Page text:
Tongariro Power Scheme
The Tongariro Power Scheme is a 360 MW hydroelectricity scheme in the central North Island of New Zealand. The scheme is currently operated by state-owned electricity generation company Genesis Energy.
The scheme takes water from tributaries of the Rangitikei, Whangaehu, Whanganui, and Tongariro rivers, which drain a 2,600-square-kilometre (1,000 sq mi) area covering Ruapehu, Ngauruhoe, Tongariro and the western Kaimanawa Ranges. The water is then sent through a large canal and tunnel system to generate electricity at three hydro power stations, located at Rangipo (120 MW), Tokaanu (240 MW) and Mangaio (2MW). The water is then drained into Lake Taupo where it is stored for further use in the succession of Waikato River power stations.
The scheme generates approximately 1350 GWh of electricity annually, and contributes 4 percent of New Zealand's electricity generation.
- 1 Scheme
- 2 Power Stations
- 3 See also
- 4 References
- 5 Further reading
- 6 External links
Eastern Division: Whangaehu River to Rangipo Dam
The Eastern Division starts at the Waiharakeke Stream, a tributary to the Whangaehu River, where the division starts. Water from here and 22 other intakes, including from the Waihianoa and Makahikato Streams, passes into the 8.4-kilometre (5.2 mi) long underground Wahianoa Aqueduct. The aqueduct heads eastward, passing under the actual Whangaehu River, but not taking any water from it due to the fact it drains Mount Ruapehu's crater lake and is too acidic. At the end of the aqueduct, near the Desert Road (State Highway 1), water is then diverted through the 1.4-kilometre (0.87 mi) Mangaio Tunnel under the State Highway and either into Mangaio Power Station or a drop structure to enter Lake Moawhango via the Mangaio Stream.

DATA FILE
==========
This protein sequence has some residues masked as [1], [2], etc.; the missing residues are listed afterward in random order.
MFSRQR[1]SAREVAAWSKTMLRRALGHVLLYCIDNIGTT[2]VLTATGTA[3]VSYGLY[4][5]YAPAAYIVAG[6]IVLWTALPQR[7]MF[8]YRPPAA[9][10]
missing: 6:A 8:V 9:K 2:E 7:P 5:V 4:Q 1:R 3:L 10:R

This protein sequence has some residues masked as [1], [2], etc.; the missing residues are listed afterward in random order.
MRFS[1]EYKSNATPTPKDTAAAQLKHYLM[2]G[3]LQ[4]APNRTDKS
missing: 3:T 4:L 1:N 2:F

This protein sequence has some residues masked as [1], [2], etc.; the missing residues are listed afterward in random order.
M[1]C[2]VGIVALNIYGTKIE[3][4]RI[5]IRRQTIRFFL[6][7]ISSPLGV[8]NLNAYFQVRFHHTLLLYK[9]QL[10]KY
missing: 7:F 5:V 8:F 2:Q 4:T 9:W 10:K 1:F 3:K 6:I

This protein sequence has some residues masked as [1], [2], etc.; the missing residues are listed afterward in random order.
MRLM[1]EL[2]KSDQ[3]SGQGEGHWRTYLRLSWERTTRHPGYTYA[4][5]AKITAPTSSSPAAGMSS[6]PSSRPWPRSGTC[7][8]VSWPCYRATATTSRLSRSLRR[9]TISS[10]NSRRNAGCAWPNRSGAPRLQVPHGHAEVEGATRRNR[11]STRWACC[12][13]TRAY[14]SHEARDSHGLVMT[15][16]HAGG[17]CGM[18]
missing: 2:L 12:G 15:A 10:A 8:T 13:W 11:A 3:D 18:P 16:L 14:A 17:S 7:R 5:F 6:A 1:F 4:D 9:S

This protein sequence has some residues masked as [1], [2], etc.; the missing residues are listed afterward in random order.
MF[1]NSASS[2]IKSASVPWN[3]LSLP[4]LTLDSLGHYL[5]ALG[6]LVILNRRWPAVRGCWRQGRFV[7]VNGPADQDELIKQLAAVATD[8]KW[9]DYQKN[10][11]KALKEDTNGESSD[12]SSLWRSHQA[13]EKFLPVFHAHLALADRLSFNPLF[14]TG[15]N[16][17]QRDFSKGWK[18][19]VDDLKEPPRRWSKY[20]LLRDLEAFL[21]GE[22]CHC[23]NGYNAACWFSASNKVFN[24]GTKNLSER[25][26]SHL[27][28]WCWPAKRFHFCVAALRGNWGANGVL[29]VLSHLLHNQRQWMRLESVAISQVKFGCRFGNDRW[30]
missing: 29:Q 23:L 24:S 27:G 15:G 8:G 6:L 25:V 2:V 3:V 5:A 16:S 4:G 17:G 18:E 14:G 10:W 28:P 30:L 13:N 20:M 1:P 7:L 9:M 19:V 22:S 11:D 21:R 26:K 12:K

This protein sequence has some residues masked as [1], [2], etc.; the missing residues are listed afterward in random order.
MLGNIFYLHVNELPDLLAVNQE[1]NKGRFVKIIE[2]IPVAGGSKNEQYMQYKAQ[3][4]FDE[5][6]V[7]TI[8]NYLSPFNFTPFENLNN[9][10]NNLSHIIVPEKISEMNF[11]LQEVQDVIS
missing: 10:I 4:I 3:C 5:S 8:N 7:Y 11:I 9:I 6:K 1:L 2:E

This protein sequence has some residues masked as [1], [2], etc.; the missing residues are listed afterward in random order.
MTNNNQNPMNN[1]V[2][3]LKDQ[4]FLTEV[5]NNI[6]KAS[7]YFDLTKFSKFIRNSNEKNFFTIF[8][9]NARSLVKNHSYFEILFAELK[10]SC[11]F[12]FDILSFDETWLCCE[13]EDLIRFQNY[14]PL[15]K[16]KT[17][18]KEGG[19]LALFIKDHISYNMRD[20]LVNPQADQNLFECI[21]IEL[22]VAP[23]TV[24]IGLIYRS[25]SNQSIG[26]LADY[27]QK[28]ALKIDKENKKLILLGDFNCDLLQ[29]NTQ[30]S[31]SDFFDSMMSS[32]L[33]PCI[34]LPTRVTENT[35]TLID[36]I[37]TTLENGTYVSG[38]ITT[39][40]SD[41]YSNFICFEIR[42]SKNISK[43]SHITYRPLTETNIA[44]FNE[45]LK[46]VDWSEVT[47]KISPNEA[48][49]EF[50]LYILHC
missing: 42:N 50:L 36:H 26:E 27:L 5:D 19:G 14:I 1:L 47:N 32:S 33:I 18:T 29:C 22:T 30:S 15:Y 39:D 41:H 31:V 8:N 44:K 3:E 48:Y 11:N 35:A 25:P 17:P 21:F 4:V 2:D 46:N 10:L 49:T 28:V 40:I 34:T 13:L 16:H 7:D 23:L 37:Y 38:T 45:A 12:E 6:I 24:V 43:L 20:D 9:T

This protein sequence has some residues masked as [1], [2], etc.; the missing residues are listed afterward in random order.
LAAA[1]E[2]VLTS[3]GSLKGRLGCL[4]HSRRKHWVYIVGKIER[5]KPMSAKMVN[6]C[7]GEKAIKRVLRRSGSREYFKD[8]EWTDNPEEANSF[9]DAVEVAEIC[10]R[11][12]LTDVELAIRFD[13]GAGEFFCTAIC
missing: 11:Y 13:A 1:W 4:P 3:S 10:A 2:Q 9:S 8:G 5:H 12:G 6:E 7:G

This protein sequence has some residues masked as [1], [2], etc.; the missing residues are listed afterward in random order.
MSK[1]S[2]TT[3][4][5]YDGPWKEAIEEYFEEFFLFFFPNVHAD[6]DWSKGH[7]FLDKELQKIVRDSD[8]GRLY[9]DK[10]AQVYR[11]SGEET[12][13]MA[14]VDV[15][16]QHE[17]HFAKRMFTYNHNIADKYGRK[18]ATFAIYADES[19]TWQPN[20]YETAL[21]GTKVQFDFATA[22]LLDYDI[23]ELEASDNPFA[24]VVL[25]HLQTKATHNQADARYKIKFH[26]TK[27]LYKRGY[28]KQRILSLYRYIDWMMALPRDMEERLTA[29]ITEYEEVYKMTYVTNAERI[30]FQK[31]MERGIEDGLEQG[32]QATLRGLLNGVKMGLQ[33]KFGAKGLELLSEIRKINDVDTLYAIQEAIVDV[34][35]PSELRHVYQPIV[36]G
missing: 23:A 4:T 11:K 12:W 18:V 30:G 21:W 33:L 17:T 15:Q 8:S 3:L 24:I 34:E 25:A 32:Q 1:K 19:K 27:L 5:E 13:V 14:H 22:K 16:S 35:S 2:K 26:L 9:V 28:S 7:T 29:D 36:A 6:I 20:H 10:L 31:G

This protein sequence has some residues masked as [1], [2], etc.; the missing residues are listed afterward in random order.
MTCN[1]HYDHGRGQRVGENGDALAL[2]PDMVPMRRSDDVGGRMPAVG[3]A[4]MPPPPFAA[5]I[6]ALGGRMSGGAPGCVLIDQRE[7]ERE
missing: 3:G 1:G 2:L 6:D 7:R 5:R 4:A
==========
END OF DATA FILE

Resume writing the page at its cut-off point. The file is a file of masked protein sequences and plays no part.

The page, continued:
Lake Moawhango is an artificial lake made by the damming of the Moawhango River and Mangaio Stream, two tributaries to the Rangitikei River. Water from Lake Moawhango is then diverted into the 19.2-kilometre (11.9 mi) Moawhango Tunnel to the Rangipo Dam.
The Rangipo Dam is built on the Tongariro River, with water coming from the eastern slopes of Ruapehu and the western slopes of the Kaimanawa Ranges joining the scheme at the dam. Water from the nearby Waihohonu Stream is also taken and diverted via the 960-metre (3,150 ft) Waihohonu Tunnel to Rangipo Dam.
Tongariro Division: Rangipo Dam to Lake Rotoaira
The lake behind the Rangipo Dam acts as a head pond to the Rangipo Power Station. Water from the lake is then taken into the 8-kilometre (5.0 mi) Rangipo Headrace Tunnel to Rangipo Power Station, 63 metres (207 ft) below ground level. After passing through Rangipo Power Station, the water passes through the 3-kilometre (1.9 mi) Rangipo Tailrace Tunnel to the Poutu Dam on the Tongariro River.
After taking on more water from the Tongariro River (which now includes water from the eastern slopes of Ngauruhoe and Tongariro), the water is diverted through the Poutu Canal, where the water travels under State Highway 1 and State Highway 46 to the Poutu Stream. Joining with the Poutu Stream, the water enters Lake Rotoaira, where it merges with water from the Western Division.